Stegner, D. et al. (2017). Thrombopoiesis is spatially regulated by the bone marrow vasculature. Nature Communications 8(127). DOI: 10.1038/s41467-017-00201-7
Prof. Dr. Katrin Heinze (Molecular Microscopy, Rudolf Virchow Center)
Phone +49 (0)9 31/ 31 - 84214, email@example.com
Dr. David Stegner (group leader, Vascular Imaging)
Phone +49 (0)9 31/ 31 – 80419, firstname.lastname@example.org
Dr. Frank Sommerlandt (Public Science Center, Rudolf-Virchow-Zentrum)
Phone +49 (0)9 31/ 31 - 88449, email@example.com
Dr. Frank Sommerlandt | idw - Informationsdienst Wissenschaft
Could this protein protect people against coronary artery disease?
17.11.2017 | University of North Carolina Health Care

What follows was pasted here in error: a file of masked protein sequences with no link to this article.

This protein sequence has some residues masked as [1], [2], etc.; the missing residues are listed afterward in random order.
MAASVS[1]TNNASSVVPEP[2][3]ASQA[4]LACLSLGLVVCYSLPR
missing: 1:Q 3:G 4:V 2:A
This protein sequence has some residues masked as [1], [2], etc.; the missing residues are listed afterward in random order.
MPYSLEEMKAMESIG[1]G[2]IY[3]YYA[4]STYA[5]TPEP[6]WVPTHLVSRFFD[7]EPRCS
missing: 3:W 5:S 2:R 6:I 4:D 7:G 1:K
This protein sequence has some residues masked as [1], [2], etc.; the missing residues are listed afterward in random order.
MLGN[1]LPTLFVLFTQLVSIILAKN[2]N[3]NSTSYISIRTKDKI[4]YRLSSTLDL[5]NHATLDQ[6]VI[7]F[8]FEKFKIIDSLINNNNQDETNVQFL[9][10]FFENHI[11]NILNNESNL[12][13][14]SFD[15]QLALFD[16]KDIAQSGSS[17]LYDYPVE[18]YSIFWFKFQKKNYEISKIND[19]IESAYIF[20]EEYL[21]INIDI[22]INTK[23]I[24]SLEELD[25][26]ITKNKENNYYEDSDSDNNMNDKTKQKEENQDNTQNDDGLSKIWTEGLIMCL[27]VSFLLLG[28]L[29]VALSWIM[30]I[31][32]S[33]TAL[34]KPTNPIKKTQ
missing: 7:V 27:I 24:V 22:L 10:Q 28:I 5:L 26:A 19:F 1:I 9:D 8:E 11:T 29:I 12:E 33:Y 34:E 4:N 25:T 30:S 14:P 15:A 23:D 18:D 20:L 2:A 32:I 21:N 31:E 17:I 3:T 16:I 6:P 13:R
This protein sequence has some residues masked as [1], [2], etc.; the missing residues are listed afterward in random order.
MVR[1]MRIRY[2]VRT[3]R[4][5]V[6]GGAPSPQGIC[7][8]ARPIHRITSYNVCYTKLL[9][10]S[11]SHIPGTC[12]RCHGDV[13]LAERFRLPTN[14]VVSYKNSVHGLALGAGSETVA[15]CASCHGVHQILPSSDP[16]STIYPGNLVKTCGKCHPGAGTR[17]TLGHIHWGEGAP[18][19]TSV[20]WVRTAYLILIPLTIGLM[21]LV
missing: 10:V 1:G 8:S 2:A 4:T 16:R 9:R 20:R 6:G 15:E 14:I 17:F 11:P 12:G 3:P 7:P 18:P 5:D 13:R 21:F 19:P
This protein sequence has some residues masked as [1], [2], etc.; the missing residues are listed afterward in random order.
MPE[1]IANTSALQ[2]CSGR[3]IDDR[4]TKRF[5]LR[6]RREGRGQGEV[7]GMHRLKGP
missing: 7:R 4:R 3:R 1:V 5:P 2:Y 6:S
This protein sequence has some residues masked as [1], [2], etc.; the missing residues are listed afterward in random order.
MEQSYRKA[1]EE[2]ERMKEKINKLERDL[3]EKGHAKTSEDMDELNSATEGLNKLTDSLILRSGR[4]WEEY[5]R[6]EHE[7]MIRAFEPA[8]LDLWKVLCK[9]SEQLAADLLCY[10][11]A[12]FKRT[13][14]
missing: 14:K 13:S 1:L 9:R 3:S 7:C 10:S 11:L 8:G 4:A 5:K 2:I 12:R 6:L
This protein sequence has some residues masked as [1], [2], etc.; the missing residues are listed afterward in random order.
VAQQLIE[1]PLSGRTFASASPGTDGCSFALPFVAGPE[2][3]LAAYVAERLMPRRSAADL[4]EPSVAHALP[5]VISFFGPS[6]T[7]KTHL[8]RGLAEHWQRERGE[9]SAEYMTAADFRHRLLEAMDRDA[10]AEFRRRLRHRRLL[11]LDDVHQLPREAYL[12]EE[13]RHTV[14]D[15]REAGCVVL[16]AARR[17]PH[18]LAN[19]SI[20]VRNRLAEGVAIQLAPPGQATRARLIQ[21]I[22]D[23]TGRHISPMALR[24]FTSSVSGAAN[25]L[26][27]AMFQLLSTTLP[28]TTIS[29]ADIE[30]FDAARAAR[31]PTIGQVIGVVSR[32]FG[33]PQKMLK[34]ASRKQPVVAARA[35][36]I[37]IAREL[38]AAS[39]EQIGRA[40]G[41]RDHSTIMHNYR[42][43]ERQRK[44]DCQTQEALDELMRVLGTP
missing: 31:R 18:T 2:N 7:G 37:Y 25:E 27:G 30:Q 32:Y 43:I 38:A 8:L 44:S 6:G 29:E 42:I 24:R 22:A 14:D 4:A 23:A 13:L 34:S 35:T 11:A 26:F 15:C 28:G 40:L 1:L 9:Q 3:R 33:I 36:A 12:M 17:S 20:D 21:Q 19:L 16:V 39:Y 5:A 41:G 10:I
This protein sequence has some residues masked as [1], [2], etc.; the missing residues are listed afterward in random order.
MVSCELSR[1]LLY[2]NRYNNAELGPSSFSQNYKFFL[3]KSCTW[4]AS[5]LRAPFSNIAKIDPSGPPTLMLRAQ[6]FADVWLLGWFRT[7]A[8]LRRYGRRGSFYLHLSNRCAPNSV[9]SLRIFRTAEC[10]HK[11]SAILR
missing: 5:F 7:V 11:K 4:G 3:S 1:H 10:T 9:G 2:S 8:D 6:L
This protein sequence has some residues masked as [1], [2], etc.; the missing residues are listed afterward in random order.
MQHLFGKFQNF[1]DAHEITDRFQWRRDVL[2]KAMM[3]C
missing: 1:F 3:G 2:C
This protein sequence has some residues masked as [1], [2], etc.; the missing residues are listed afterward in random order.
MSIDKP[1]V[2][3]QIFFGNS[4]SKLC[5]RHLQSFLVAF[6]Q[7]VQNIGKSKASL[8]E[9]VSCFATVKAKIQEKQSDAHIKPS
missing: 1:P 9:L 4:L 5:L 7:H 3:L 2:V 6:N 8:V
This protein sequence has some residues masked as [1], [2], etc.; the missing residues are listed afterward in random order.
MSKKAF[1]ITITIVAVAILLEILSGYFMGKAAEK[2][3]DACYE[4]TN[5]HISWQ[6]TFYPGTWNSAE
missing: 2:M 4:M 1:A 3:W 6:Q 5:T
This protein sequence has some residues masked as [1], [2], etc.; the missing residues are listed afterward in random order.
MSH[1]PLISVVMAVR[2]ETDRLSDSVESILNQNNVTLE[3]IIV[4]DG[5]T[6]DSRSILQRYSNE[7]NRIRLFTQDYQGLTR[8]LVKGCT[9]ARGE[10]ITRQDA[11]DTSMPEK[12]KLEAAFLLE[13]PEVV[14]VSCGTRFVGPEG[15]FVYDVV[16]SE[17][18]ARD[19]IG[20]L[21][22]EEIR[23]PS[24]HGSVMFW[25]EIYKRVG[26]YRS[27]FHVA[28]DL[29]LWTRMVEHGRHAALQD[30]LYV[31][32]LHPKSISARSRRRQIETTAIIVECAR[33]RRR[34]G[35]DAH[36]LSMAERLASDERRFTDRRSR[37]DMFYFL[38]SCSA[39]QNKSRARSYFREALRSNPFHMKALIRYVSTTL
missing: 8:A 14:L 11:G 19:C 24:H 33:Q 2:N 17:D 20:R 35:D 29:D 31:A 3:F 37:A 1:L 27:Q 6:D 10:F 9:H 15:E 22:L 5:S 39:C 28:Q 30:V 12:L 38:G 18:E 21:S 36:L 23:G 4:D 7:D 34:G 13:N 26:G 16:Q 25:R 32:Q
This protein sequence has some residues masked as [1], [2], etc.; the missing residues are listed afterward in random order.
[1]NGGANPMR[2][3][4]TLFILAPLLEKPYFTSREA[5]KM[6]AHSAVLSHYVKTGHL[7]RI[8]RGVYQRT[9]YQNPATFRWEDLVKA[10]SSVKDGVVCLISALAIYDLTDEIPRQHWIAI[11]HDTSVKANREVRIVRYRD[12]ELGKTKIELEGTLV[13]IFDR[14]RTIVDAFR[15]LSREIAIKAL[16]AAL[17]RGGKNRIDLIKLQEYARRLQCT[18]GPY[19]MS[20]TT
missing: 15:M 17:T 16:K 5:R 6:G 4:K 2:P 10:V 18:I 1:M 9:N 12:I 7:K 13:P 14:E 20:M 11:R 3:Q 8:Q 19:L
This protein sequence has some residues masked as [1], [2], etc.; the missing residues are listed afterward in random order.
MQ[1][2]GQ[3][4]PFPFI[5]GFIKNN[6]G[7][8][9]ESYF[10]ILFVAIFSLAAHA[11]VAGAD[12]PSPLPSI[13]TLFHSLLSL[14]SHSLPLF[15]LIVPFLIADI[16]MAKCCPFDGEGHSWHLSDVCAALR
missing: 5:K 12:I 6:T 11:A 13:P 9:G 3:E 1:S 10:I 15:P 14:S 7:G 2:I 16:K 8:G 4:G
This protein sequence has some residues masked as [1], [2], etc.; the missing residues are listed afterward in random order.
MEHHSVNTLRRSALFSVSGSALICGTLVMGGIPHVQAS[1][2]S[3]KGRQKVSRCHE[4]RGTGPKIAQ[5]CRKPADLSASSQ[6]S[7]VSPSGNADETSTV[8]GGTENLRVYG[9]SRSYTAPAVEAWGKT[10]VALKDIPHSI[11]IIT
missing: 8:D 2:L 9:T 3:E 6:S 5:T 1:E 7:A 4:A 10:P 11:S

Microbial resident enables beetles to feed on a leafy diet
17.11.2017 | Max-Planck-Institut für chemische Ökologie
The formation of stars in distant galaxies is still largely unexplored. For the first time, astron-omers at the University of Geneva have now been able to closely observe a star system six billion light-years away. In doing so, they are confirming earlier simulations made by the University of Zurich. One special effect is made possible by the multiple reflections of images that run through the cosmos like a snake.
Today, astronomers have a pretty accurate idea of how stars were formed in the recent cosmic past. But do these laws also apply to older galaxies? For around a...
Just because someone is smart and well-motivated doesn't mean he or she can learn the visual skills needed to excel at tasks like matching fingerprints, interpreting medical X-rays, keeping track of aircraft on radar displays or forensic face matching.